The 1918 election was a watershed in Ireland. Following the Easter Rising in 1916, Sinn Féin had grown in popularity, eclipsing the Irish Parliamentary Party. Sinn Féin candidates treated the election as an Irish general election, pledging not to take their seats in the British House of Commons, but to unilaterally establish a separate parliament in Dublin.
At the election, the Dublin University constituency returned two Unionists, and Dockrell was the only other Irish Unionist returned outside Ulster. Rather than joining Sinn Féin in the First Dáil, Dockrell took his seat in the House of Commons of the United Kingdom.
His wife, Margaret Dockrell was a suffragist, philanthropist, and councillor. His son Henry Morgan Dockrell was later a Fine Gael Teachta Dála (TD), and his grandsons Percy and Maurice Dockrell were also long-serving Fine Gael TDs.
Maurice ran the Dockrell family business of builders' providers in Dublin.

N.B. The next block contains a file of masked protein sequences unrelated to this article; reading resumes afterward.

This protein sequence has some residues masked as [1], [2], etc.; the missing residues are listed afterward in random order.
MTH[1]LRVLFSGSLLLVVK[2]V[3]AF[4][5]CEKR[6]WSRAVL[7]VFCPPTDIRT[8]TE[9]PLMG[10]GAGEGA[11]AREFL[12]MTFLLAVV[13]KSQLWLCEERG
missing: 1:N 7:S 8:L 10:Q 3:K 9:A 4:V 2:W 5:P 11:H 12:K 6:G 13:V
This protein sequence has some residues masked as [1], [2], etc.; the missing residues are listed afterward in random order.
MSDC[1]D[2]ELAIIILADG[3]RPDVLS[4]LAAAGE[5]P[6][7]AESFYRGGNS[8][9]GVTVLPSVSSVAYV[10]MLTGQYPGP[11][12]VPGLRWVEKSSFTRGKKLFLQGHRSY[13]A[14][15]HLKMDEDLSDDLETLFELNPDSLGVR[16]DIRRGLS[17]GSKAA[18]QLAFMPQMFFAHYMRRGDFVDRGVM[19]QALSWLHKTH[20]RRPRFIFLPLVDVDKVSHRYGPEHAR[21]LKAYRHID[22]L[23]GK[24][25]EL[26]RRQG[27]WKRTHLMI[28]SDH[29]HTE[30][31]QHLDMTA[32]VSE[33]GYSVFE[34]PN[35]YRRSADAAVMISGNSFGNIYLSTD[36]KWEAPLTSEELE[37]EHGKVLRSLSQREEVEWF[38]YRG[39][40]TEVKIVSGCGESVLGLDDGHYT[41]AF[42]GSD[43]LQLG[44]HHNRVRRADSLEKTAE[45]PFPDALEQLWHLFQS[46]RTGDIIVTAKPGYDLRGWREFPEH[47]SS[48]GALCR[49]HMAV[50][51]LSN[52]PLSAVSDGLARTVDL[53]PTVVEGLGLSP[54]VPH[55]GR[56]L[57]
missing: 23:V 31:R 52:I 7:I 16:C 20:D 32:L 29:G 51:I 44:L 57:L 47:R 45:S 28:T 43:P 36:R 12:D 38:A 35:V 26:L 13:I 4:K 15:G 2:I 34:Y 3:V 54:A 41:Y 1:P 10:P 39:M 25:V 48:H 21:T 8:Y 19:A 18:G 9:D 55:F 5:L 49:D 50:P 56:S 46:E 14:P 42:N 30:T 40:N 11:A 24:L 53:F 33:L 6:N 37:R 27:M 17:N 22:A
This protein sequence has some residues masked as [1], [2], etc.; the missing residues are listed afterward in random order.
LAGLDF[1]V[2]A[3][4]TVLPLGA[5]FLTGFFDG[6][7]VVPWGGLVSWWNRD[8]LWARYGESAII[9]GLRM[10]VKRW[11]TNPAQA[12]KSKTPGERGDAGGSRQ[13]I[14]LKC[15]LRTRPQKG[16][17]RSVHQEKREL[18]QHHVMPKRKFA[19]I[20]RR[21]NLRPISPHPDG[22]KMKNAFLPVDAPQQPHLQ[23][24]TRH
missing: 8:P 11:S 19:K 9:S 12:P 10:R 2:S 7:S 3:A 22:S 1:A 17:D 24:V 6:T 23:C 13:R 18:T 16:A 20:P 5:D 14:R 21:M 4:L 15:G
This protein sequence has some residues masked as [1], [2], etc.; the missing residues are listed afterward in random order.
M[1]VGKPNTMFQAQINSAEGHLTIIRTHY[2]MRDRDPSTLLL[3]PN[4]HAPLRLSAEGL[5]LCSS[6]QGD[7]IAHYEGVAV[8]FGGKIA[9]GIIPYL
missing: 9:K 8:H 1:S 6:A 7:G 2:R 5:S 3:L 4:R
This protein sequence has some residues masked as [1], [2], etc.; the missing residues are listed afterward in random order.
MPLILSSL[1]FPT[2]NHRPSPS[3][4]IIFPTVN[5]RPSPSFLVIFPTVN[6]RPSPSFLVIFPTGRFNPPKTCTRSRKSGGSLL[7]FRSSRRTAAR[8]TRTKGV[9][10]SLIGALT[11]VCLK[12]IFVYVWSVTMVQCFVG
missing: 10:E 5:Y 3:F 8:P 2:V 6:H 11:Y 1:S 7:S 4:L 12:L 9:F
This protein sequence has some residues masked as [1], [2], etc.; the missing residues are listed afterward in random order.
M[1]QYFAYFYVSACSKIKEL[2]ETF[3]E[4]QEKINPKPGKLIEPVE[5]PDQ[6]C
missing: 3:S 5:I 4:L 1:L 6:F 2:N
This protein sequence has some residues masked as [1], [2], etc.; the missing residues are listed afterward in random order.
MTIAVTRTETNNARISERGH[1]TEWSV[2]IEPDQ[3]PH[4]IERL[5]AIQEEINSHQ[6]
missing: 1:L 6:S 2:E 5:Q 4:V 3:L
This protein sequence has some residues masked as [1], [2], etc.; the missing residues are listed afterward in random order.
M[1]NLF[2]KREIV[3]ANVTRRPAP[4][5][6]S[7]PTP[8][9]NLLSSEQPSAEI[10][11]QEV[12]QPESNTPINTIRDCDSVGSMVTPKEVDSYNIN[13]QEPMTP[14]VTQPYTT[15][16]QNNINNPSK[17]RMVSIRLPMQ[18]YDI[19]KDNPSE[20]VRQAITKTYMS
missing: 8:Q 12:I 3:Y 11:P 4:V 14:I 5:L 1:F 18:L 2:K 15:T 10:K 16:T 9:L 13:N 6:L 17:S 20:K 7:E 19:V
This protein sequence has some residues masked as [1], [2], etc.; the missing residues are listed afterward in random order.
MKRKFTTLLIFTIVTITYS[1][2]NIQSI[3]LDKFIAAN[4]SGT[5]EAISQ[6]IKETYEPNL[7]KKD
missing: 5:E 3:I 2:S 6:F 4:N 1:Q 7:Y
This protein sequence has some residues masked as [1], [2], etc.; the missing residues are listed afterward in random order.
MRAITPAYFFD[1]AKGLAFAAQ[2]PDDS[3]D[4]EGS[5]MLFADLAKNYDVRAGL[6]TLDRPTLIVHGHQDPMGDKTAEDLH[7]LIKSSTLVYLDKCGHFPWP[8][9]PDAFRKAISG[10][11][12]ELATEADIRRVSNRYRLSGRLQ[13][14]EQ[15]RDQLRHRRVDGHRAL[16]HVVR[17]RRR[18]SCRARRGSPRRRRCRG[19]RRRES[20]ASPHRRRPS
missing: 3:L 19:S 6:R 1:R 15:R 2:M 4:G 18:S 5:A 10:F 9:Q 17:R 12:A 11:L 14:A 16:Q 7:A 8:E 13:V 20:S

Early life and family
Maurice was the son of Thomas Dockrell and Anne Morgan Brooks. He was the fifth of 10 children. 3 of his siblings died in childhood and are buried with his parents in Mount Jerome Cemetery.
Marriage and family
He married Margaret Dockrell on 27 July 1875 in Dublin Ireland. They had seven children.
- Thomas Edward Dockrell (2 Jan 1878 - 16 Jan 1915)
- Henry Morgan Dockrell (17 Apr 1880 - 26 Oct 1955)
- Maurice Dockrell (abt 1883)
- James Dockrell (abt 1884 - 30 Aug 1888)
- George Dockrell (22 Oct 1886 - 23 Dec 1924)
- Kenneth Brooks Dockrell (9 Jan 1888 - 11 Mar 1937)
- Anna Dorothy Dockrell (Abt. 1890 - 24 Jan 1976)
- Hansard 1803–2005: contributions in Parliament by Sir Maurice Dockrell
- Alexander Thom and Son Ltd. 1923. p. – via Wikisource. . . Dublin: